Tuesday, June 6, 2023

on the risk of power shortages in Ontario this summer

A regulatory body with a mission “to assure the effective and efficient reduction of risks to the reliability and security of the grid,” delivered its “Summer Reliability Assessment” for North American jurisdictions last month. The brief news release for the document:
warns that two-thirds of North America is at risk of energy shortfalls this summer during periods of extreme demand. While there are no high-risk areas in this year’s assessment, the number of areas identified as being at elevated risk has increased. The assessment finds that, while resources are adequate for normal summer peak demand, if summer temperatures spike, seven areas — the U.S. West, SPP and MISO, ERCOT, SERC Central, New England and Ontario — may face supply shortages during higher demand levels.
Toronto Centre MPP, the NDP’s Peter Tabuns, used that document to launch an attack on the government’s management of the electricity system in the Ontario legislature on June 1st:
“…the body that oversees electricity grids in North America reported that Ontario risks power outages this summer. In fact, Ontario is the only province in Canada that is rated with elevated risk that it can’t meet peak demand. After five years, this government’s policies of cutting funding for efficiency and conservation, of demolishing wind farms and cancelling other renewable projects have led to this.”
This has gotten the rabble roused - if the media is any indication. The Toronto Star and CTV news both reported on topic. CTV’s reporting included comments from an expert, who advised, “There really is not any cause to be alarmed”, but also commentary from the opposite sort - politicians Tabuns and the leader of Ontario’s Green party.

Since this topic doesn’t seem to be going away I’ll explain some of the structure and content of reporting on reliability, and address the substance, or lack thereof, in the criticism of the government as reducing reliability through canceling plans for additional ‘green’ energy.

NERC is the North American Electric Reliability Corporation. Its stated mission is, “to assure the effective and efficient reduction of risks to the reliability and security of the grid.” I’d note there’s a lot of work done it that one sentence: risks can be reduced, but not eliminated, “effective” should eliminate unproductive actions such as those that serve mainly to signal virtue, and “efficient” is connected to risk reduction through the law of diminishing returns. Six regional entities exist within the NERC realm, of which Ontario is a subsection of the Northeast Power Coordinating Council (NPCC).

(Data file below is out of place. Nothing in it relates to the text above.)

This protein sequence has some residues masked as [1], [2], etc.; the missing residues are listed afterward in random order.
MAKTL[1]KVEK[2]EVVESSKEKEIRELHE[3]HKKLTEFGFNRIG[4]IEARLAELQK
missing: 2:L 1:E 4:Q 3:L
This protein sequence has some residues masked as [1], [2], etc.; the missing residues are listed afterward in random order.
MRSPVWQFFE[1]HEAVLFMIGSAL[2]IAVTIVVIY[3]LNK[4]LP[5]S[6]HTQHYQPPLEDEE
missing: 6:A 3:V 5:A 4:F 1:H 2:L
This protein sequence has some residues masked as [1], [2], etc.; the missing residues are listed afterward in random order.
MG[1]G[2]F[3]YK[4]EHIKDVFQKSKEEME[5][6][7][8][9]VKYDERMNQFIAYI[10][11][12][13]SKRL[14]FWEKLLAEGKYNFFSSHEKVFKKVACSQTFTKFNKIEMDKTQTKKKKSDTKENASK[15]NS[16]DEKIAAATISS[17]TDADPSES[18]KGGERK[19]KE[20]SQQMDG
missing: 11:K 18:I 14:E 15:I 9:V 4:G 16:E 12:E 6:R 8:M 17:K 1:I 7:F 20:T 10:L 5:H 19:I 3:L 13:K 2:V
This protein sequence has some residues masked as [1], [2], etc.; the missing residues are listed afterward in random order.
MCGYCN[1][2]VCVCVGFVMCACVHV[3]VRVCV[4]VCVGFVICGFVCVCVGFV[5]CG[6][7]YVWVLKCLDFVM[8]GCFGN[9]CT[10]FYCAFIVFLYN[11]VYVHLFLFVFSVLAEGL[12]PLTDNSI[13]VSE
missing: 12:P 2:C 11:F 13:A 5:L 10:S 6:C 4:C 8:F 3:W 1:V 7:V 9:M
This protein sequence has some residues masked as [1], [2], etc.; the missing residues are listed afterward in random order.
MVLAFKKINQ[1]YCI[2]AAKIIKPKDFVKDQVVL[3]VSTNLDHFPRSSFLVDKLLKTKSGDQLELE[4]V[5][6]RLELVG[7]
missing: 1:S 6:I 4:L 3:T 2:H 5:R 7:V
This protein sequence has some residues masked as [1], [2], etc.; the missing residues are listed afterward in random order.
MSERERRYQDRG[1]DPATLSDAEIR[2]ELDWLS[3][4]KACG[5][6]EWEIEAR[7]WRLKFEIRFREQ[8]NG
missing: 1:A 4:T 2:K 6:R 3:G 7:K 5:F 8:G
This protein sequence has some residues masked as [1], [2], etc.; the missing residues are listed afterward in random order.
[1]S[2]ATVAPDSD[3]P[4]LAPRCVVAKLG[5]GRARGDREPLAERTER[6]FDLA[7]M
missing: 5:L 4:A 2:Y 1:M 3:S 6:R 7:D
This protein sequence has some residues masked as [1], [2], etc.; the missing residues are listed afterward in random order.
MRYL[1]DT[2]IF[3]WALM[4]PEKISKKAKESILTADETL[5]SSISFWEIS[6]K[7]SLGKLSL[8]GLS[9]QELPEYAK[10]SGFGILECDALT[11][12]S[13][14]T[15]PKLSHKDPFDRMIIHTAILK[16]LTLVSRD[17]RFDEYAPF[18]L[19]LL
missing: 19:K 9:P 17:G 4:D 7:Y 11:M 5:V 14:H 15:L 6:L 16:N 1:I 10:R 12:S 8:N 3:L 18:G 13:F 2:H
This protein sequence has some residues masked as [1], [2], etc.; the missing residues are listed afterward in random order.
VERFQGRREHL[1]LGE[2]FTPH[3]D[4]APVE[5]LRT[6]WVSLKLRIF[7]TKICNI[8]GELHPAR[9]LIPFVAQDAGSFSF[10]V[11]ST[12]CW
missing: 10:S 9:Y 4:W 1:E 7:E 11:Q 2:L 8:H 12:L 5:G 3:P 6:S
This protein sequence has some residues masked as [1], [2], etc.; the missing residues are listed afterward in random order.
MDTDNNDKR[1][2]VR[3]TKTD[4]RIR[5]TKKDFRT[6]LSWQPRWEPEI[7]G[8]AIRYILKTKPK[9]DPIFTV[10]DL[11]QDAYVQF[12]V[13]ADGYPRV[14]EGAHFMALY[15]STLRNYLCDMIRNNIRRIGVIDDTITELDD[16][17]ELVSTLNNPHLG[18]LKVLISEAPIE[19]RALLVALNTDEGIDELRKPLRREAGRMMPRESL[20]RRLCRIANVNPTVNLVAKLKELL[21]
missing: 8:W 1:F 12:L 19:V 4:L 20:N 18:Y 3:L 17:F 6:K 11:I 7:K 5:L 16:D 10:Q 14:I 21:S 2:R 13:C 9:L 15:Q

Graphic from NERC 2023 Summer Reliability Assessment

While the sub-title of the article covering the shock that there is any level of risk begins, “Ontario is singled out,” NERC’s reporting notes similar concerns for certain situations in 6 other jurisdictions comprising 2/3rd of its area, including:
  • “Low wind and high demand periods can result in energy emergencies” [SPP and MISO].
  • “a risk that dispatchable generation can be insufficient for high demand levels when wind output is unusually low.” [ERCOT]
Declining supply capacity is noted in SERC Central, New England (NPCC), and NERC’s assessment notes heat could once again stress areas of the US west that rely on imports (a.k.a. Much of California). The concerns noted for Ontario from the key findings section of NERC’s summer reliability assessment:
Planned nuclear outage for refurbishment have reduced the electricity supply resources serving the province. Additionally, load growth is contributing to a constrained transmission network during high-demand conditions that may not be able to deliver sufficient supply to the Windsor-Essex area in the southwest part of the province. Additional generator outages or extreme demand can lead to reserve shortages and a need to seek non-firm imports. Ontario could potentially see a significant increase in reliance on imports this summer under both normal peak (50/50) and extreme (90/10) demand scenarios.